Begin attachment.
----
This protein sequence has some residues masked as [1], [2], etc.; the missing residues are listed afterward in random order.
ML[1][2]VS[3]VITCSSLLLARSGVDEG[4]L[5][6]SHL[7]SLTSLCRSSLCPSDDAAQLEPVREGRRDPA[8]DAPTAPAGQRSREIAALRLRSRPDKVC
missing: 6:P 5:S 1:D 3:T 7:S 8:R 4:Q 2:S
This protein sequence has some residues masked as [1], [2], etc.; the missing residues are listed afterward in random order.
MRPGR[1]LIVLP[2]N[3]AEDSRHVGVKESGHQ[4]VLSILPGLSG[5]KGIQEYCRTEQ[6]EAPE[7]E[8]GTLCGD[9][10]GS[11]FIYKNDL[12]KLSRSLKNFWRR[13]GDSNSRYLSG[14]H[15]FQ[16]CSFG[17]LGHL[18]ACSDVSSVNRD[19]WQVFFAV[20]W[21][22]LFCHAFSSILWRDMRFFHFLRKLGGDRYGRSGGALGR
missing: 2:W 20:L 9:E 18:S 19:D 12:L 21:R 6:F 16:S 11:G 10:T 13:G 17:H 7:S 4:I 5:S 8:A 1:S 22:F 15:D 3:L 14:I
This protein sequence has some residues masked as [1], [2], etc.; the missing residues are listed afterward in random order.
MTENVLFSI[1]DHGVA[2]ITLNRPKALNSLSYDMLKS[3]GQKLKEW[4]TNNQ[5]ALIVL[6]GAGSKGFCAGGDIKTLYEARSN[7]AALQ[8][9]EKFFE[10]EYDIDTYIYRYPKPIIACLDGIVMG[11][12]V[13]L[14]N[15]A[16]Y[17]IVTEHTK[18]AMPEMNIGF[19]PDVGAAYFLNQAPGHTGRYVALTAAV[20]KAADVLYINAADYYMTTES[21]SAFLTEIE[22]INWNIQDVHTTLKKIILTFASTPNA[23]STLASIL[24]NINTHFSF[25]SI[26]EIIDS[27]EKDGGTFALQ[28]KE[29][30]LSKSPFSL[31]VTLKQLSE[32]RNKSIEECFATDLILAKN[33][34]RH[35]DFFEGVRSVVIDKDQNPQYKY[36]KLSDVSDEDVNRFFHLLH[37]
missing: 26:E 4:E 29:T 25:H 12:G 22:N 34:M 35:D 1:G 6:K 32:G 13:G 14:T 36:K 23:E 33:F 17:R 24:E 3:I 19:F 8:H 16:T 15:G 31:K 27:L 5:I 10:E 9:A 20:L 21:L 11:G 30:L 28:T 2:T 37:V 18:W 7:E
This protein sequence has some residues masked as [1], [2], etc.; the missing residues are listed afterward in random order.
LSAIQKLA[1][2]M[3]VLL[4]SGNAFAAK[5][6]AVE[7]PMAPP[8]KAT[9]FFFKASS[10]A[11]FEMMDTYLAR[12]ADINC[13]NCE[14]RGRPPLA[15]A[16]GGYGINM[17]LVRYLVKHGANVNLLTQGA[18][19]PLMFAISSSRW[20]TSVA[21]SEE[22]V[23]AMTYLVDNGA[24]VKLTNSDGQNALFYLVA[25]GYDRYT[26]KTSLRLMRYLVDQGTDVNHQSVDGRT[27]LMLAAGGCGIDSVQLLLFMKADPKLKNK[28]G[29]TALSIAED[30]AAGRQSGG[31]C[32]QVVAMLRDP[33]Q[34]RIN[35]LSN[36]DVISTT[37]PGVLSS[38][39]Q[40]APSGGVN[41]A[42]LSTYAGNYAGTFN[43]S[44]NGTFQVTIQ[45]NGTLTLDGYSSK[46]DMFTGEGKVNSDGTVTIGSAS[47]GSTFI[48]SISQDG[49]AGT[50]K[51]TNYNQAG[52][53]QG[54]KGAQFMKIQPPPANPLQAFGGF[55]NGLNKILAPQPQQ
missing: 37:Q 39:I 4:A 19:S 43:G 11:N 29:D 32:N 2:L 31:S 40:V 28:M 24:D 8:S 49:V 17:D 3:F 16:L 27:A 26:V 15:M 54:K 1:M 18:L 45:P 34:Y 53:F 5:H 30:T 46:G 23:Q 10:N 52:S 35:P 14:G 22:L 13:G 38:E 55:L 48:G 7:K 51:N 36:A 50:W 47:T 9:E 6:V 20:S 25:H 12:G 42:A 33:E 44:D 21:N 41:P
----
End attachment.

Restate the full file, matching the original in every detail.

This protein sequence has some residues masked as [1], [2], etc.; the missing residues are listed afterward in random order.
ML[1][2]VS[3]VITCSSLLLARSGVDEG[4]L[5][6]SHL[7]SLTSLCRSSLCPSDDAAQLEPVREGRRDPA[8]DAPTAPAGQRSREIAALRLRSRPDKVC
missing: 6:P 5:S 1:D 3:T 7:S 8:R 4:Q 2:S
This protein sequence has some residues masked as [1], [2], etc.; the missing residues are listed afterward in random order.
MRPGR[1]LIVLP[2]N[3]AEDSRHVGVKESGHQ[4]VLSILPGLSG[5]KGIQEYCRTEQ[6]EAPE[7]E[8]GTLCGD[9][10]GS[11]FIYKNDL[12]KLSRSLKNFWRR[13]GDSNSRYLSG[14]H[15]FQ[16]CSFG[17]LGHL[18]ACSDVSSVNRD[19]WQVFFAV[20]W[21][22]LFCHAFSSILWRDMRFFHFLRKLGGDRYGRSGGALGR
missing: 2:W 20:L 9:E 18:S 19:D 12:L 21:R 6:F 16:S 11:G 10:T 13:G 17:H 7:S 4:I 5:S 8:A 1:S 22:F 15:D 3:L 14:I
This protein sequence has some residues masked as [1], [2], etc.; the missing residues are listed afterward in random order.
MTENVLFSI[1]DHGVA[2]ITLNRPKALNSLSYDMLKS[3]GQKLKEW[4]TNNQ[5]ALIVL[6]GAGSKGFCAGGDIKTLYEARSN[7]AALQ[8][9]EKFFE[10]EYDIDTYIYRYPKPIIACLDGIVMG[11][12]V[13]L[14]N[15]A[16]Y[17]IVTEHTK[18]AMPEMNIGF[19]PDVGAAYFLNQAPGHTGRYVALTAAV[20]KAADVLYINAADYYMTTES[21]SAFLTEIE[22]INWNIQDVHTTLKKIILTFASTPNA[23]STLASIL[24]NINTHFSF[25]SI[26]EIIDS[27]EKDGGTFALQ[28]KE[29][30]LSKSPFSL[31]VTLKQLSE[32]RNKSIEECFATDLILAKN[33][34]RH[35]DFFEGVRSVVIDKDQNPQYKY[36]KLSDVSDEDVNRFFHLLH[37]
missing: 26:E 4:E 29:T 25:H 12:G 22:N 34:M 35:D 1:G 6:K 32:G 13:G 14:T 36:K 23:E 33:F 17:R 24:E 3:I 19:F 8:H 16:T 15:G 31:K 27:L 5:I 10:E 9:A 20:L 21:L 11:G 30:L 28:T 2:T 37:V 18:W 7:E
This protein sequence has some residues masked as [1], [2], etc.; the missing residues are listed afterward in random order.
LSAIQKLA[1][2]M[3]VLL[4]SGNAFAAK[5][6]AVE[7]PMAPP[8]KAT[9]FFFKASS[10]A[11]FEMMDTYLAR[12]ADINC[13]NCE[14]RGRPPLA[15]A[16]GGYGINM[17]LVRYLVKHGANVNLLTQGA[18][19]PLMFAISSSRW[20]TSVA[21]SEE[22]V[23]AMTYLVDNGA[24]VKLTNSDGQNALFYLVA[25]GYDRYT[26]KTSLRLMRYLVDQGTDVNHQSVDGRT[27]LMLAAGGCGIDSVQLLLFMKADPKLKNK[28]G[29]TALSIAED[30]AAGRQSGG[31]C[32]QVVAMLRDP[33]Q[34]RIN[35]LSN[36]DVISTT[37]PGVLSS[38][39]Q[40]APSGGVN[41]A[42]LSTYAGNYAGTFN[43]S[44]NGTFQVTIQ[45]NGTLTLDGYSSK[46]DMFTGEGKVNSDGTVTIGSAS[47]GSTFI[48]SISQDG[49]AGT[50]K[51]TNYNQAG[52][53]QG[54]KGAQFMKIQPPPANPLQAFGGF[55]NGLNKILAPQPQQ
missing: 37:Q 39:I 4:A 19:S 43:G 11:N 29:D 32:N 2:L 31:S 40:V 28:M 24:D 8:S 49:V 17:D 3:F 16:L 27:A 26:V 15:M 54:K 1:M 18:L 45:P 34:Y 53:F 5:H 30:T 46:G 23:Q 10:N 52:S 35:P 14:G 22:L 13:G 38:E 55:L 48:G 7:K 51:N 36:A 50:W 47:T 9:E 6:V 20:S 25:H 12:G 42:A 33:E 44:D 21:N 41:P